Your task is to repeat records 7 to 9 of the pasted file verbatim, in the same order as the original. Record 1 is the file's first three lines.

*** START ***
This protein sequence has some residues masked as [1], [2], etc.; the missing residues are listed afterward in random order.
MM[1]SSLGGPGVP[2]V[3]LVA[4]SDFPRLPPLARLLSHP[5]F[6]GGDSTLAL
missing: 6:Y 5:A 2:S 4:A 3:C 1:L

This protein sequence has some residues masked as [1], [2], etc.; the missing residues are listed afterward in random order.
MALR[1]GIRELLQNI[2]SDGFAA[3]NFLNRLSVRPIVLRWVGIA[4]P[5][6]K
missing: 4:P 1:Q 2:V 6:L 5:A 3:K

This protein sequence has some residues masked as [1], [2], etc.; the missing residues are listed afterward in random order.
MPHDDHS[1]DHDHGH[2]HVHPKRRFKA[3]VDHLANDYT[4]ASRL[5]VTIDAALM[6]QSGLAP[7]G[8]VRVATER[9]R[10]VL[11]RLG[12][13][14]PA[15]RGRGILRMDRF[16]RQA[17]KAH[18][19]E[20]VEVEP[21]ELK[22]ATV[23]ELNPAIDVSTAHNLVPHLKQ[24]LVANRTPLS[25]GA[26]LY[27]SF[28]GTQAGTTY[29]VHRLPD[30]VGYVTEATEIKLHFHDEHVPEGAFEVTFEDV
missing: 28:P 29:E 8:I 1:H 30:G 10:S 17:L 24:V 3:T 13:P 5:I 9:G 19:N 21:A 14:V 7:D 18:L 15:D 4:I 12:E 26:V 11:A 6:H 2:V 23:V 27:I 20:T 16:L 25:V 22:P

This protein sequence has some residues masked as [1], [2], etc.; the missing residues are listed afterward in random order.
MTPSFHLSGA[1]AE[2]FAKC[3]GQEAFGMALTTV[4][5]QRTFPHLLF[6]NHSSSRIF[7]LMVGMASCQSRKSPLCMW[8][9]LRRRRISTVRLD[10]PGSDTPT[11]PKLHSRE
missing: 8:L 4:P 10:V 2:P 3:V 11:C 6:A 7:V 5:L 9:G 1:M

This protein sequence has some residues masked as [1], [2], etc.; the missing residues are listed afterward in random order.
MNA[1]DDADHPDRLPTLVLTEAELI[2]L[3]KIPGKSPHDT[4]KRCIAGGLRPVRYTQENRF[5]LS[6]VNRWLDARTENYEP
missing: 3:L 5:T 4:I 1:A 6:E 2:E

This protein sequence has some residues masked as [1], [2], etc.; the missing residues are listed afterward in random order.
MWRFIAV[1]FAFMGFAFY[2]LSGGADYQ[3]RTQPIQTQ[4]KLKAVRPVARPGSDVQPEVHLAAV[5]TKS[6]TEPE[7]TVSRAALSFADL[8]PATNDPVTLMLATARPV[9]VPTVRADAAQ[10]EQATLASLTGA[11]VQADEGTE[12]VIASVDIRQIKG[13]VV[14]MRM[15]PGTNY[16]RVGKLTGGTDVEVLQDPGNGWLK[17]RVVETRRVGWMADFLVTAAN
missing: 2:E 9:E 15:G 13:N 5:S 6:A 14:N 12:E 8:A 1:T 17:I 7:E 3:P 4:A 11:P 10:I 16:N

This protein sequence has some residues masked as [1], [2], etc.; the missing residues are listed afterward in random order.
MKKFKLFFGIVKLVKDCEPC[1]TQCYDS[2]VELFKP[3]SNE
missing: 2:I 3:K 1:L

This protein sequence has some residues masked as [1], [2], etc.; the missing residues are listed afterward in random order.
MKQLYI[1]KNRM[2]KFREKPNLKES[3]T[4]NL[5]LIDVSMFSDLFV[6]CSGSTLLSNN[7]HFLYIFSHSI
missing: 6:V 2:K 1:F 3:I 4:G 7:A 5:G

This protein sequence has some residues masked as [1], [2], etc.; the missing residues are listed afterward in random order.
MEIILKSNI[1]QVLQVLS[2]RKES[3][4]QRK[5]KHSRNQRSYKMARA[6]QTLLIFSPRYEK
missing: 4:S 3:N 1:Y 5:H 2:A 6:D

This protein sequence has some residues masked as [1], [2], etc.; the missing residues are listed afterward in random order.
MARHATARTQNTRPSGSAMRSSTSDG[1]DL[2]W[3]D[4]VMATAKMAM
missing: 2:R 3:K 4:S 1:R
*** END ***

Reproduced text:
This protein sequence has some residues masked as [1], [2], etc.; the missing residues are listed afterward in random order.
MKKFKLFFGIVKLVKDCEPC[1]TQCYDS[2]VELFKP[3]SNE
missing: 2:I 3:K 1:L

This protein sequence has some residues masked as [1], [2], etc.; the missing residues are listed afterward in random order.
MKQLYI[1]KNRM[2]KFREKPNLKES[3]T[4]NL[5]LIDVSMFSDLFV[6]CSGSTLLSNN[7]HFLYIFSHSI
missing: 6:V 2:K 1:F 3:I 4:G 7:A 5:G

This protein sequence has some residues masked as [1], [2], etc.; the missing residues are listed afterward in random order.
MEIILKSNI[1]QVLQVLS[2]RKES[3][4]QRK[5]KHSRNQRSYKMARA[6]QTLLIFSPRYEK
missing: 4:S 3:N 1:Y 5:H 2:A 6:D